In addition to ordering mediation, this week’s court order also prevents the parties and their attorneys from publicly discussing the mediation process or disclosing any other information that may arise from mediation, unless Brody gives the OK.
The judge stated that she made her decision on mediation following a recent “informal exploratory telephone conference with lead counsel.”
According to a biography on the website of the California law firm of Irell & Manella, where Phillips, the mediator, is a partner, the retired federal judge worked at the U.S. Attorney’s Office in Los Angeles in 1980 as an assistant prosecutor, after which, at age 31, he was nominated to serve as U.S. Attorney for that district.
Three years later, at age 34, he was nominated by President Ronald Reagan to serve as a federal judge in Oklahoma City, which he did for a four-year period.
Phillips also previously sat by designation on the U.S. Court of Appeals for the Tenth Circuit in Denver, where he participated in panel decisions and penned various opinions in criminal law, business litigation and civil rights, his bio states.
Phillips is a graduate of the University of Tulsa.
California-based clothing retailer Ross is named as a defendant in a slip-and-fall suit
initiated by a Philadelphia woman who claims she sustained a fractured vertebrae and spinal swelling after falling at one of the company’s area locations.
Juanita Rodriguez, of the 1700 block of North 3rd Street in Philadelphia, filed suit this week against Ross Stores Inc., Ross Penngen Inc., and Ross Dress For Less Inc. over allegations that she became injured after slipping and falling on a slippery floor at the Ross store at 4640 Roosevelt Boulevard in Northeast Philadelphia two summers ago.
The lawsuit doesn’t specify what substance had been spilled on the floor at the time of the incident, only that the walkway was “wet, slick and slippery.”
As a result of her fall, Rodriguez claims she sustained a variety of injuries to her bones, joints, muscles, tendons, blood vessels and soft tissues.
The injuries were contained to her neck, back, extremities, face and head, the suit states, and included acute vertebral fractures with bone edema, or internal swelling.
The plaintiff claims she has experienced pain and suffering, has been prevented from attending to her usual duties and activities, and now has permanent disabilities that will affect her in various aspects of her life.
Rodriguez has also incurred expenditures relating to medical care, and she expects to expend additional money on the same into the indefinite future, the complaint states.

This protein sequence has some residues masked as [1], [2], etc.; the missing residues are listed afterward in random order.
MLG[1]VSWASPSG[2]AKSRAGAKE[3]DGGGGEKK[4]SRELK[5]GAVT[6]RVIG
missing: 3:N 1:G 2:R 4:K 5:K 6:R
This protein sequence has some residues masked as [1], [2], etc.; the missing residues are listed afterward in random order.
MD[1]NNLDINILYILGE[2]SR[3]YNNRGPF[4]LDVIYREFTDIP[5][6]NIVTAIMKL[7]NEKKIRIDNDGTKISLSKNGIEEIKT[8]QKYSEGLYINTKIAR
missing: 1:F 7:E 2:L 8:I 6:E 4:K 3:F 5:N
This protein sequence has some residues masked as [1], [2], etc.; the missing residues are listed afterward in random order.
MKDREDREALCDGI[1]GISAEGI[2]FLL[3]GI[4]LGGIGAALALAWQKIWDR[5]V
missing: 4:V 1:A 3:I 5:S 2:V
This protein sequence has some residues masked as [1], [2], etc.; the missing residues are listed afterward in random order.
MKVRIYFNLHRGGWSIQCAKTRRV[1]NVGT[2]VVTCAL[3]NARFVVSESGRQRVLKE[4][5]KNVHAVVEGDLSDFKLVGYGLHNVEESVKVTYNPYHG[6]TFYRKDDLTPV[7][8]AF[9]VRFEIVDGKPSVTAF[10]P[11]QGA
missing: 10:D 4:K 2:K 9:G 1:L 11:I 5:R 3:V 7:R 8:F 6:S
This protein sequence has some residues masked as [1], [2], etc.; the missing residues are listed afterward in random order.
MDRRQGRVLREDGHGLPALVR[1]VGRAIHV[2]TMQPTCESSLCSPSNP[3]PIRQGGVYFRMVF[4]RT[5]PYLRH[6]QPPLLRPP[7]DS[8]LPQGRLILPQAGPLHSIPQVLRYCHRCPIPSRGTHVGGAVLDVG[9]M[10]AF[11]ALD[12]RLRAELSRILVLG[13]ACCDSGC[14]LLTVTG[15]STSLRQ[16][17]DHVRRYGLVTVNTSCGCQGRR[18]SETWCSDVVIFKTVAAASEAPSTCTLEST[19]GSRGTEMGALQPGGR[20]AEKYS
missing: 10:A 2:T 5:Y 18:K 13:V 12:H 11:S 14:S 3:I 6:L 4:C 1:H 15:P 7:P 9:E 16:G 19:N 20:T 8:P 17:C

The defendants are accused of negligence, carelessness and/or recklessness for allowing a dangerous and defective condition to exist on the premises, failing to correct the hazardous condition, and failing to give notice to customers of the dangerous condition.
“Plaintiff, Juanita Rodriguez, has suffered agonizing aches, severe physical pains, disability, mental anguish and humiliation and will continue to suffer same for an indefinite time in the future, to Plaintiff’s great detriment and loss,” the complaint states.
Rodriguez also alleges she has suffered a loss of earnings and earning capacity due to her inability to work because of her injuries.
She seeks more than $150,000 in damages, plus interest, attorney’s fees and litigation costs.
Rodriguez is being represented by Jenkintown, Pa. attorney Alan F. Galerman, of the firm Galerman & Tabakin, who filed the civil action July 9 at the U.S. District Court in Philadelphia.
The federal case number is 2:13-cv-03971-AB.
A federal judge in Philadelphia has refused to dismiss Johnson & Johnson as a defendant
from a lawsuit initiated by a woman who claims she sustained injuries due to an allegedly defective surgical mesh product.
U.S. District Jan DuBois, of the Eastern District of Pennsylvania, disagreed with J&J’s claim that it should be dismissed from litigation filed against it and Ethicon Inc. by Ramona Shelley because, as J&J asserted, the defendant is merely a holding company that doesn’t “design, develop, manufacture, market, promote or sell any product.”
Johnson & Johnson had argued that it did not manufacture the Prolene TM soft mesh device that allegedly caused the plaintiff complications, and that it therefore owed no duty of care to Shelley.
The company sought to have all claims against it dismissed. Additionally, J&J cited a declaration by company secretary Douglas K. Chia that sought to convert certain portions of the dismissal motion into a motion for summary judgment.
DuBois viewed things differently.
“The Court rejects defendants’ argument with respect to Johnson & Johnson,” the judge wrote in his July 9 memorandum and order. “The parties have not conducted any discovery, and as such, treatment of the instant Motion as one for summary judgment would be inappropriate at this stage in the litigation.”
DuBois ruled that making factual determinations at this point in the litigation would be inappropriate.
The plaintiff did, in fact, state a plausible claim for liability on the part of Johnson & Johnson in her complaint, the judge wrote.
The defendants had also sought to dismiss the remainder of the complaint’s non-negligence claims for failure to state a claim upon which relief can be granted under Pennsylvania law.
The additional counts in the lawsuit were for strict liability–product defect, strict liability–failure to warn, breach of express and implied warranties, and fraudulent misrepresentation.